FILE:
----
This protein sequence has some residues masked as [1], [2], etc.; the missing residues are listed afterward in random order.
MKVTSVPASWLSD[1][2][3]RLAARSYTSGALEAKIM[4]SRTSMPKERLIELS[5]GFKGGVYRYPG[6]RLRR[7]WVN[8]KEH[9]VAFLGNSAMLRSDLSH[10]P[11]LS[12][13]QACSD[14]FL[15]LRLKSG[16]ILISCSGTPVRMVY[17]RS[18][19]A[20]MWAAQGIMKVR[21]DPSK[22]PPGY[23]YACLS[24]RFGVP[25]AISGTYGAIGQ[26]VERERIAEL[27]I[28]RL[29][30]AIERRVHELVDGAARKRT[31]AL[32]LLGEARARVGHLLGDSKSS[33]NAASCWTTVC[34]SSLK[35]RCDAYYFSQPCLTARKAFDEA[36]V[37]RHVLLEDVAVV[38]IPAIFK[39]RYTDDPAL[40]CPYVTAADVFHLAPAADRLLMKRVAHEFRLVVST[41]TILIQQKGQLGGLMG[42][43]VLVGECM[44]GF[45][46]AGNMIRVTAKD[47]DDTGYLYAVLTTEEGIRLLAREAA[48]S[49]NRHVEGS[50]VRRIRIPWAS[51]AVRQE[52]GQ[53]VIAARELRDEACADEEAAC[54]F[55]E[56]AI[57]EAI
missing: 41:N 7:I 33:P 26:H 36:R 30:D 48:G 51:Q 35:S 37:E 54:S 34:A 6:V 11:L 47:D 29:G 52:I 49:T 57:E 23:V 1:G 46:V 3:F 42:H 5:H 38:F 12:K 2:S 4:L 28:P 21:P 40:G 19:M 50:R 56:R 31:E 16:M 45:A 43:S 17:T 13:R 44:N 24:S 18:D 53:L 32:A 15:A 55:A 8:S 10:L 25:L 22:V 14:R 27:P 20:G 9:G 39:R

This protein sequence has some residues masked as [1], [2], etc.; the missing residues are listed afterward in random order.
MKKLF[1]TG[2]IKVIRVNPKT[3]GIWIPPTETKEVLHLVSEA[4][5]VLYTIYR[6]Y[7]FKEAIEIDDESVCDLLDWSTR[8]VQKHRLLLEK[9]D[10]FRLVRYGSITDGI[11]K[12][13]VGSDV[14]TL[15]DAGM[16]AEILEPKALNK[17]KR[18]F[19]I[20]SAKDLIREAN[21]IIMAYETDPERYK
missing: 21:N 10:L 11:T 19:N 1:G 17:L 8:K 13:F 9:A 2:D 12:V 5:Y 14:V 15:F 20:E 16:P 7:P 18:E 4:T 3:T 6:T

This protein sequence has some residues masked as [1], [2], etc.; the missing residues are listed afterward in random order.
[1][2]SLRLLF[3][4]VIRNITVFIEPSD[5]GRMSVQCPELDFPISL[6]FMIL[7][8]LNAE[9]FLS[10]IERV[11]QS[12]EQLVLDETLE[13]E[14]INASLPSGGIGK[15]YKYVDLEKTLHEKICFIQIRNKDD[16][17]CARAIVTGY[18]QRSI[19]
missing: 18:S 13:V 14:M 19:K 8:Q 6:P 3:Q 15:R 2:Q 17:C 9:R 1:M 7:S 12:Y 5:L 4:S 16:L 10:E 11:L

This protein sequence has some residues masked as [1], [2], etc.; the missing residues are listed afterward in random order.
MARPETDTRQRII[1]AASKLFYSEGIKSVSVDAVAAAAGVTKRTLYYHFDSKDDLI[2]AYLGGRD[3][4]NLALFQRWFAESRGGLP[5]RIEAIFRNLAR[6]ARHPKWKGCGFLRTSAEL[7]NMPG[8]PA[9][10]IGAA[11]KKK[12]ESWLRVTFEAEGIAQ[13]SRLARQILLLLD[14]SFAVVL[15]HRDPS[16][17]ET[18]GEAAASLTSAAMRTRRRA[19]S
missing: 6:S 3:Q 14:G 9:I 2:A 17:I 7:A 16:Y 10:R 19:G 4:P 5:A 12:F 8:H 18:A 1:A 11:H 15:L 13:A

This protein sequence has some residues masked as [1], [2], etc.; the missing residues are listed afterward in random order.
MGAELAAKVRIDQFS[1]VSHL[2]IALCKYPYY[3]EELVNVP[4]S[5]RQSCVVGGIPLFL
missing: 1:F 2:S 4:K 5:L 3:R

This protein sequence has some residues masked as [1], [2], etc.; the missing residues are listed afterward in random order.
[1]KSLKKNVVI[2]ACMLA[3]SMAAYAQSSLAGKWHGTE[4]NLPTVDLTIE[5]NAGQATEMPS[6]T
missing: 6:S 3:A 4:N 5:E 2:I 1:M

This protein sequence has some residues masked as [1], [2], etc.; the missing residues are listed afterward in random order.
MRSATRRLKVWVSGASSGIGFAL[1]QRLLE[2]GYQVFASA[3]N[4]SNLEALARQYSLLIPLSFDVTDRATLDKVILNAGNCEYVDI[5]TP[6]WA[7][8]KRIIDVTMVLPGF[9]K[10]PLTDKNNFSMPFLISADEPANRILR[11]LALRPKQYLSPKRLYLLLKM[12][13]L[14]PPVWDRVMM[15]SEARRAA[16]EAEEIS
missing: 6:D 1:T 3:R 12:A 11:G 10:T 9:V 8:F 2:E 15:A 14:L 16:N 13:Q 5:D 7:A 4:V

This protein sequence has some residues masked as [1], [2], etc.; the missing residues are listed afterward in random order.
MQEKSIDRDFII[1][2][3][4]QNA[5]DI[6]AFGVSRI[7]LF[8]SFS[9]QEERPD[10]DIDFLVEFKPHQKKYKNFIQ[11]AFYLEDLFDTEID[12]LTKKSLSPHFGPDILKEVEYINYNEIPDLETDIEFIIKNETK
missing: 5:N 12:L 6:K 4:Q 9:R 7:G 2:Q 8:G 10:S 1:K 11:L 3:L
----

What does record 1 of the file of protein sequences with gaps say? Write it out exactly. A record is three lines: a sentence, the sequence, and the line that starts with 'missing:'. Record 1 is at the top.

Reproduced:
This protein sequence has some residues masked as [1], [2], etc.; the missing residues are listed afterward in random order.
MKVTSVPASWLSD[1][2][3]RLAARSYTSGALEAKIM[4]SRTSMPKERLIELS[5]GFKGGVYRYPG[6]RLRR[7]WVN[8]KEH[9]VAFLGNSAMLRSDLSH[10]P[11]LS[12][13]QACSD[14]FL[15]LRLKSG[16]ILISCSGTPVRMVY[17]RS[18][19]A[20]MWAAQGIMKVR[21]DPSK[22]PPGY[23]YACLS[24]RFGVP[25]AISGTYGAIGQ[26]VERERIAEL[27]I[28]RL[29][30]AIERRVHELVDGAARKRT[31]AL[32]LLGEARARVGHLLGDSKSS[33]NAASCWTTVC[34]SSLK[35]RCDAYYFSQPCLTARKAFDEA[36]V[37]RHVLLEDVAVV[38]IPAIFK[39]RYTDDPAL[40]CPYVTAADVFHLAPAADRLLMKRVAHEFRLVVST[41]TILIQQKGQLGGLMG[42][43]VLVGECM[44]GF[45][46]AGNMIRVTAKD[47]DDTGYLYAVLTTEEGIRLLAREAA[48]S[49]NRHVEGS[50]VRRIRIPWAS[51]AVRQE[52]GQ[53]VIAARELRDEACADEEAAC[54]F[55]E[56]AI[57]EAI
missing: 41:N 7:I 33:P 26:H 36:R 30:D 48:G 51:Q 35:S 37:E 54:S 34:A 6:V 11:L 47:D 29:G 52:I 49:T 57:E 23:V 1:G 46:V 3:F 42:H 5:H 38:F 12:K 2:S 4:L 28:P 21:P 40:G 19:M 50:R 56:R 31:E 16:M 45:A 43:S 17:T 13:R 44:N 24:S 18:D 53:L 32:A 15:A 55:A 8:S 10:L 25:L 22:V 14:R 27:P 20:G 9:G 39:R